Harvard-wide Pediatric Health Services Research Fellowship | Research Projects

Examples of recent fellowship research projects include:

Examining Financial Burden Among Patients with Cystic Fibrosis

  • HSR fellow: Ryan Perkins, MD, MPH (2022-24)
  • Research project: Dr. Perkins surveyed patients with cystic fibrosis at one large U.S. health center about their health insurance coverage and out-of-pocket expenditures. He found that patients in high deductible health insurance plans had nearly double the out-of-pocket expenditures than patients in lower-deductible plans. He published “High Deductible Insurance Plans Impart Economic Burden for People with Cystic Fibrosis in Pediatric Pulmonology: https://onlinelibrary-wiley-com.ezp-prod1.hul.harvard.edu/doi/epdf/10.1002/ppul.26382

Examining Influenza Vaccination Uptake Among Children

  • HSR fellow: Claire Abraham, MD, MPH (2021-23)
  • Research project: Dr. Abraham performed a longitudinal cohort study using health insurance enrollment and claims data of children living in Massachusetts, New Hampshire, and Maine to examine whether a state influenza vaccine mandate and elevated community coronavirus disease 2019 (COVID-19) severity affected a child’s probability of receiving an influenza vaccine. She found that a state influenza mandate was associated with increased vaccination, especially among previous non-vaccinators. She published “Vaccine Mandates and Influenza Vaccination During the Pandemic” in Pediatrics: https://pubmed.ncbi.nlm.nih.gov/37814817/

Identifying Gaps in Vision Screening Among School-Aged Children

  • HSR fellow: Isdin Oke, MD, MPH (2021-23)
  • Research project: Dr. Oke conducted a cross-sectional study with data from the National Survey of Children’s Health to examine the prevalence vision screening pathway among school-aged children in the U.S. He found that children from historically marginalized racial and ethnic groups, low-income households, and non–English language speakers experience worse outcomes at every step in the vision screening pathway — they were less likely to receive screening, less likely to be referred for failed screening, and less likely to establish care with a specialist. He published “Gaps in the Vision Screening Pathway for School-Aged US Children,” in JAMA Ophthalmology: https://pubmed.ncbi.nlm.nih.gov/38270959/

Identifying Prevalence of and Trends in Medication-Assisted Treatment & Naloxone Use for Youth with Opioid Use Disorder

  • HSR fellow: Scott Hadland, MD, MPH, MS (2014-16)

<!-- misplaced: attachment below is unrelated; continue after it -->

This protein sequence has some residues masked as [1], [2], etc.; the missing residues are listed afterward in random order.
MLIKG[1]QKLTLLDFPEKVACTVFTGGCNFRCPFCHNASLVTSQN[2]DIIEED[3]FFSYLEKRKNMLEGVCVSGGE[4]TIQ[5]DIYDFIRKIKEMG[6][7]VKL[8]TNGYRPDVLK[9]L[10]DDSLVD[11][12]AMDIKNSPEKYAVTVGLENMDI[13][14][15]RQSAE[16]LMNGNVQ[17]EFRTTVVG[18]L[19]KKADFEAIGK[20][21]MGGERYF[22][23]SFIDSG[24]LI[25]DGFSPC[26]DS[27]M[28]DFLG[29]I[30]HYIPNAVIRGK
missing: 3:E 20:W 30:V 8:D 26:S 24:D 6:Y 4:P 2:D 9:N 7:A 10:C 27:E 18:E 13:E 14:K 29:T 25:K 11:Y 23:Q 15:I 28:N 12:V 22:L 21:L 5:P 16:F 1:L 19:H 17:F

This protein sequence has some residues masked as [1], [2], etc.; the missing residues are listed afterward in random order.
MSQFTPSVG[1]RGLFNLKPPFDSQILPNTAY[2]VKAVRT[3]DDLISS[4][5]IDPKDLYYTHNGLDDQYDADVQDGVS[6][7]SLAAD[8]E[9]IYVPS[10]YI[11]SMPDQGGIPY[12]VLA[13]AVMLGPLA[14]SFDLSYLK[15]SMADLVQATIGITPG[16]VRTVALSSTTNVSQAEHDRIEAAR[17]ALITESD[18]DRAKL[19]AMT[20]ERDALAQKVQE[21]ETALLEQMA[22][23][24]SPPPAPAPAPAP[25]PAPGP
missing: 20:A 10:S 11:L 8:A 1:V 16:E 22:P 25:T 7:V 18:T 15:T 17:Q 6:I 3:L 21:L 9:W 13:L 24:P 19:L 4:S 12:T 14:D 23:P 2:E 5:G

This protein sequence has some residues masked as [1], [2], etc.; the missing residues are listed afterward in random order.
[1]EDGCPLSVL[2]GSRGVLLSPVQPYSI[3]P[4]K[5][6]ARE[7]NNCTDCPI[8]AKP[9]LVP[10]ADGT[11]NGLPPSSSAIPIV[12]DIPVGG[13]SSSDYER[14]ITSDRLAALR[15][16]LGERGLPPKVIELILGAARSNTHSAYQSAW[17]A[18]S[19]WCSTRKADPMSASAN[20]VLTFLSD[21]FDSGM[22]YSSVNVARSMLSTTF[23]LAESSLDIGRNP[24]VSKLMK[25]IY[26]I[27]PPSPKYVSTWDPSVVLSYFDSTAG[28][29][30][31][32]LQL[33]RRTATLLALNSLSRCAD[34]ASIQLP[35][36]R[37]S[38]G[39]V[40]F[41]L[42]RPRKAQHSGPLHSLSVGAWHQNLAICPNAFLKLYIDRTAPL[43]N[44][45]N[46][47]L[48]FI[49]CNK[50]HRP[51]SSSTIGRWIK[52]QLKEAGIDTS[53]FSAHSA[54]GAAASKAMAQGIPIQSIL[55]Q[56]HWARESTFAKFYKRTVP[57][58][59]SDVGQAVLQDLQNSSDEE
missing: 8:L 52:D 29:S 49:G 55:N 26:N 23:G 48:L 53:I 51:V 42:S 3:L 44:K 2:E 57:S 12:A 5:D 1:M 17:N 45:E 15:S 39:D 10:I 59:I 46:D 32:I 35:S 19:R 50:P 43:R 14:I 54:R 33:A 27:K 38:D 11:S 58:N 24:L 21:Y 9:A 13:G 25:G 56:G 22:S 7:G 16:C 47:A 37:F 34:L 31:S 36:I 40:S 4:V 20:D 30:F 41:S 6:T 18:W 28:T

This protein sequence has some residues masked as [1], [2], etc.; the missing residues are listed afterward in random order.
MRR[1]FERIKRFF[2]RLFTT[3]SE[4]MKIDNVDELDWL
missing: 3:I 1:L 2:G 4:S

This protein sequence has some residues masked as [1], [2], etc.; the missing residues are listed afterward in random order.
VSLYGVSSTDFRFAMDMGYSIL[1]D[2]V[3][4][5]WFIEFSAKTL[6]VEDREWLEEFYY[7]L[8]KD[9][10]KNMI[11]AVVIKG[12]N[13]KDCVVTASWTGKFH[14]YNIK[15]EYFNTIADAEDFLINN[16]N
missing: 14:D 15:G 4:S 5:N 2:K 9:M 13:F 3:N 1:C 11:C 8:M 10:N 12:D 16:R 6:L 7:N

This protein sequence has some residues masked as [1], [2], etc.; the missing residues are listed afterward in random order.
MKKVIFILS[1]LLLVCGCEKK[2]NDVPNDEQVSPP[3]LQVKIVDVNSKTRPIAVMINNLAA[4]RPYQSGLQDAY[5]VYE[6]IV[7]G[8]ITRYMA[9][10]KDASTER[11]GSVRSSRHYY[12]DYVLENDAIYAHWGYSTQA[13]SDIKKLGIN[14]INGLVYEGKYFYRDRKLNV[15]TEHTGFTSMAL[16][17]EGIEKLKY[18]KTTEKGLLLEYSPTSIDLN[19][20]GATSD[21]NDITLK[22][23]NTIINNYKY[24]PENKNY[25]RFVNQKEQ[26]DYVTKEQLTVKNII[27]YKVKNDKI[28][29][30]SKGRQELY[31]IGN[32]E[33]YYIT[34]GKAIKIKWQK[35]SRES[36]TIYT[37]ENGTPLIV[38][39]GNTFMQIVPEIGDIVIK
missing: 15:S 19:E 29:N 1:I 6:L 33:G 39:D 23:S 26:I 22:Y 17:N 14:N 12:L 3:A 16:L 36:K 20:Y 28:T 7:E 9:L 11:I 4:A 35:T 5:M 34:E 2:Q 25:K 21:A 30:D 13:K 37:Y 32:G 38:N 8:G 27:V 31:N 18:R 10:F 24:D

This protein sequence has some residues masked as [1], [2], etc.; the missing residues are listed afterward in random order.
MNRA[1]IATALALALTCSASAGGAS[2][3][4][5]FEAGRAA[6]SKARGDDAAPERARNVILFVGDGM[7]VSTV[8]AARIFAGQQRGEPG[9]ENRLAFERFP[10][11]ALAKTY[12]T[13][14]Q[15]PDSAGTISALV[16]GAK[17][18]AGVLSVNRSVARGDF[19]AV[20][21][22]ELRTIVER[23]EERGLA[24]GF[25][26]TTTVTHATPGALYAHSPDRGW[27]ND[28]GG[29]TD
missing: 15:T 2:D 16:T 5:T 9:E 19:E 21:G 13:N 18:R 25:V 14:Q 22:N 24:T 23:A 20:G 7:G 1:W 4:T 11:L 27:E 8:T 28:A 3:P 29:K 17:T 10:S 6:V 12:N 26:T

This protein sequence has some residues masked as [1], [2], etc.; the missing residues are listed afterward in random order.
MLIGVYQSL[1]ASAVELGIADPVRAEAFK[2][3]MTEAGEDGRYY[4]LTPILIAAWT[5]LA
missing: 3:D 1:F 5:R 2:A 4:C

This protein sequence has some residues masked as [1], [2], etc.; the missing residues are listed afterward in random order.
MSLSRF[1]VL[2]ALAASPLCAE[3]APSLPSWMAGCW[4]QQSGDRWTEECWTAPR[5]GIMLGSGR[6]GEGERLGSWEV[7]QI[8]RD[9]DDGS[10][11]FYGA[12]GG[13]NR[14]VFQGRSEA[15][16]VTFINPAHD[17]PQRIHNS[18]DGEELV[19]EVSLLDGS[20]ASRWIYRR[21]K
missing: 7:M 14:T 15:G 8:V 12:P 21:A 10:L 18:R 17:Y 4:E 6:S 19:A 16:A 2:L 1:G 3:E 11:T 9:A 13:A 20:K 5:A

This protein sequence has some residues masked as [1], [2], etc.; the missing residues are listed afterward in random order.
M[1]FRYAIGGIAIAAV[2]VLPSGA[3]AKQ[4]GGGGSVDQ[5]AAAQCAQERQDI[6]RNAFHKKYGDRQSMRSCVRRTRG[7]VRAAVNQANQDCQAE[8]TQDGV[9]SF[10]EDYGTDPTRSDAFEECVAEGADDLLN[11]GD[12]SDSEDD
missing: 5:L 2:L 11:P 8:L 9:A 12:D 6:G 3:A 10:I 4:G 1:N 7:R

• Research project: Dr. Hadland explored health care delivery systems for substance abuse in adolescents and young adults and used a large, nationally representative claims database to identify prevalence of and trends in medication-assisted treatment and naloxone use for youth with opioid use disorder. Dr. Hadland published his study in JAMA Pediatrics. “Trends in Receipt of Buprenorphine and Naltrexone for Opioid Use Disorder among Adolescents and Young Adults” is available at https://www.ncbi.nlm.nih.gov/pubmed/?term=PMC5649381.

Creating a Prediction Rule for Safe Successful Neonatal Transfers

  • HSR fellow: Sarah Kunz, MD, MPH (2014-16)
  • Research project: Dr. Kunz’s first project involved using local NICU data to create a prediction rule for safe, successful retro transfer of stable infants from a Level III NICU to a lower-level unit for convalescence. The second project approached neonatal regionalization from a systems standpoint, using innovative network analysis techniques to analyze neonatal inter-hospital transports in California. Dr. Kunz published “Network Analysis: A Novel Method for Mapping Neonatal Acute Transport Patterns in California” in the Journal of Perinatologyhttps://www.ncbi.nlm.nih.gov/pubmed/?term=PMC5446293.

Examining the Effect of Dependent Coverage Expansions & an Individual Insurance Mandate on Insurance Coverage, Utilization, and Costs for Adolescents & Young Adults

  • HSR fellow: Lauren Wisk, PhD (2013-15)
  • Research project: Dr. Wisk collaborated with mentors in the Department of Population Medicine and Boston Children’s Hospital to examine the effect of dependent coverage expansion and an individual insurance mandate on insurance coverage, utilization, and costs (including out-of-pocket expenses) for adolescents and young adults. She published her work in Health Services Research in a paper titled “Impact of an Individual Mandate and Other Health Reforms on Dependent Coverage for Adolescents and Young Adults,” available at https://www.ncbi.nlm.nih.gov/pubmed/28556901.